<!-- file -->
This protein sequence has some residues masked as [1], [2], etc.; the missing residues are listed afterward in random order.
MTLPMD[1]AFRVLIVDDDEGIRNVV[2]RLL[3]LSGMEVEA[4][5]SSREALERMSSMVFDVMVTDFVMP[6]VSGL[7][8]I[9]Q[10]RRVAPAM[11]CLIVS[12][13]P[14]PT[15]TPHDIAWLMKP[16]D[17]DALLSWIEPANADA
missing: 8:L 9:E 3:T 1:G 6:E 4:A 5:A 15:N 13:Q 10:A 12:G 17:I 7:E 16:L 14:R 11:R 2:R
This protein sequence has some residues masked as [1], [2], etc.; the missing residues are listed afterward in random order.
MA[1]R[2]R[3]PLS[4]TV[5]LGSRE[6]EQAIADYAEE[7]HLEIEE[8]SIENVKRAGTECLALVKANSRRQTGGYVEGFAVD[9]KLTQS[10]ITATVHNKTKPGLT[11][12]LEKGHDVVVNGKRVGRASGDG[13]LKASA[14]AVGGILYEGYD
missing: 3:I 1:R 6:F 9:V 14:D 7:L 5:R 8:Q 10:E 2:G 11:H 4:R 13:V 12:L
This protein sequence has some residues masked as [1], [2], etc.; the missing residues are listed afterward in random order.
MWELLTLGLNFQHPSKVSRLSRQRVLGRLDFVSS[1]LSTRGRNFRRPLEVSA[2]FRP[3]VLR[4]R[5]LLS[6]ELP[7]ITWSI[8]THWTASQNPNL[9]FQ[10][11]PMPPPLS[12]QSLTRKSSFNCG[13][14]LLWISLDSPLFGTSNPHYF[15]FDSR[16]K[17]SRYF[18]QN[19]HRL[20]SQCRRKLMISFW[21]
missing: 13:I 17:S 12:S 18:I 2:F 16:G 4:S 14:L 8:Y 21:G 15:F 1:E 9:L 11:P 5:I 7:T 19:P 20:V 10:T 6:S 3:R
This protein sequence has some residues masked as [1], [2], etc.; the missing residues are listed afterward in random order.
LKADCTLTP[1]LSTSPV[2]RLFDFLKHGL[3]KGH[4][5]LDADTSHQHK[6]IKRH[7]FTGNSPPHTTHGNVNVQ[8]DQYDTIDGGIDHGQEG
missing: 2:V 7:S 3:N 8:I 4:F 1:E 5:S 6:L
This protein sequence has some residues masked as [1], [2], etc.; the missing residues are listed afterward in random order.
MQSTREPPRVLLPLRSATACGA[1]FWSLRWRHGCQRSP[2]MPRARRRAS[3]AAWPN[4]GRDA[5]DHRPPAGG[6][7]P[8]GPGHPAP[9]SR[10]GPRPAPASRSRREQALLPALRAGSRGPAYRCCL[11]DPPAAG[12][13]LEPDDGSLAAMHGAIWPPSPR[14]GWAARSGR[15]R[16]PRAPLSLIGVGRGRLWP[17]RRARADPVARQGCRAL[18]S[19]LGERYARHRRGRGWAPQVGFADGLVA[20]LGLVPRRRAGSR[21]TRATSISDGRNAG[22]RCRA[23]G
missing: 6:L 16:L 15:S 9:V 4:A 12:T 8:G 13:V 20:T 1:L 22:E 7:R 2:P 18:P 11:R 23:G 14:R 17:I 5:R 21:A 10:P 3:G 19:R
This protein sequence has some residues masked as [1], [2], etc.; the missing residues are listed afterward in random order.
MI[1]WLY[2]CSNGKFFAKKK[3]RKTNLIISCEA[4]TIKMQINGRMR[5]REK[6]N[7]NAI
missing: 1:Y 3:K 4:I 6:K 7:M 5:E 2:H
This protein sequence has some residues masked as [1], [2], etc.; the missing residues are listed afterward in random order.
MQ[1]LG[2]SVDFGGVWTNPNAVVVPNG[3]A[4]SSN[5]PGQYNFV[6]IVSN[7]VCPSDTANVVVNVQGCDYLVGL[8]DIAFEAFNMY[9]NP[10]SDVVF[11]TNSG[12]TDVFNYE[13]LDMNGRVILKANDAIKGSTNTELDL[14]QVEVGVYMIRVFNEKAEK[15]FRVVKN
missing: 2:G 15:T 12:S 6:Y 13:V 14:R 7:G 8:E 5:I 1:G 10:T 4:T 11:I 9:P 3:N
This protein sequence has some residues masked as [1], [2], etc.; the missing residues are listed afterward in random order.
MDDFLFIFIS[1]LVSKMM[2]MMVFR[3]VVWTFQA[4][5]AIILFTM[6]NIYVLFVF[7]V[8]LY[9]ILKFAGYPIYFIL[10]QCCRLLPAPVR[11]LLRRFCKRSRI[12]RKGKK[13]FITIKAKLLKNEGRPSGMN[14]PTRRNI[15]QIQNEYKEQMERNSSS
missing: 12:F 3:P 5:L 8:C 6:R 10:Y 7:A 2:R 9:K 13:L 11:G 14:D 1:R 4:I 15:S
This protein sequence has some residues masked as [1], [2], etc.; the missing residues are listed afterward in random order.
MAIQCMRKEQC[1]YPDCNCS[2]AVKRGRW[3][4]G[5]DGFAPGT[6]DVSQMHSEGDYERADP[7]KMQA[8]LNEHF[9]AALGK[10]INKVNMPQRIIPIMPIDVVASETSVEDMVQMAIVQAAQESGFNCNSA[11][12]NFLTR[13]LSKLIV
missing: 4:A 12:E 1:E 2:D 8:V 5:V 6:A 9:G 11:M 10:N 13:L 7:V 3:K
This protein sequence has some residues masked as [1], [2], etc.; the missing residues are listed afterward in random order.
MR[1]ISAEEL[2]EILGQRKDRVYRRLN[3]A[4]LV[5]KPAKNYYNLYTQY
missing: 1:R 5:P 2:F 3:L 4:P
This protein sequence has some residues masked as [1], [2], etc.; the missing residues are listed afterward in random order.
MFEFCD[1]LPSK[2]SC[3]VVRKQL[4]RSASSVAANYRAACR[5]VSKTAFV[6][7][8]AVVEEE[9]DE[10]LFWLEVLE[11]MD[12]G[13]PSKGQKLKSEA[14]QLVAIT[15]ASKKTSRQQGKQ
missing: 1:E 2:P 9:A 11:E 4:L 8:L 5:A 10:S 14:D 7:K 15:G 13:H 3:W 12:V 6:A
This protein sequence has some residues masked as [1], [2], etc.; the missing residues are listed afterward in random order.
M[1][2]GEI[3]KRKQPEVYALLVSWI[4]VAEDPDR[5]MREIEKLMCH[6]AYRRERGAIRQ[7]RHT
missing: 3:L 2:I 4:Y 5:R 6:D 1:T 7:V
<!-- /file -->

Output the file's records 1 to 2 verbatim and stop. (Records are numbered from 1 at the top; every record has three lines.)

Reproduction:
This protein sequence has some residues masked as [1], [2], etc.; the missing residues are listed afterward in random order.
MTLPMD[1]AFRVLIVDDDEGIRNVV[2]RLL[3]LSGMEVEA[4][5]SSREALERMSSMVFDVMVTDFVMP[6]VSGL[7][8]I[9]Q[10]RRVAPAM[11]CLIVS[12][13]P[14]PT[15]TPHDIAWLMKP[16]D[17]DALLSWIEPANADA
missing: 8:L 9:E 3:T 1:G 6:E 4:A 5:A 15:N 13:Q 10:A 12:G 17:I 7:E 16:L 14:R 11:R 2:R
This protein sequence has some residues masked as [1], [2], etc.; the missing residues are listed afterward in random order.
MA[1]R[2]R[3]PLS[4]TV[5]LGSRE[6]EQAIADYAEE[7]HLEIEE[8]SIENVKRAGTECLALVKANSRRQTGGYVEGFAVD[9]KLTQS[10]ITATVHNKTKPGLT[11][12]LEKGHDVVVNGKRVGRASGDG[13]LKASA[14]AVGGILYEGYD
missing: 3:I 1:R 6:F 9:V 14:D 7:L 5:R 8:Q 10:E 2:G 11:H 4:R 13:V 12:L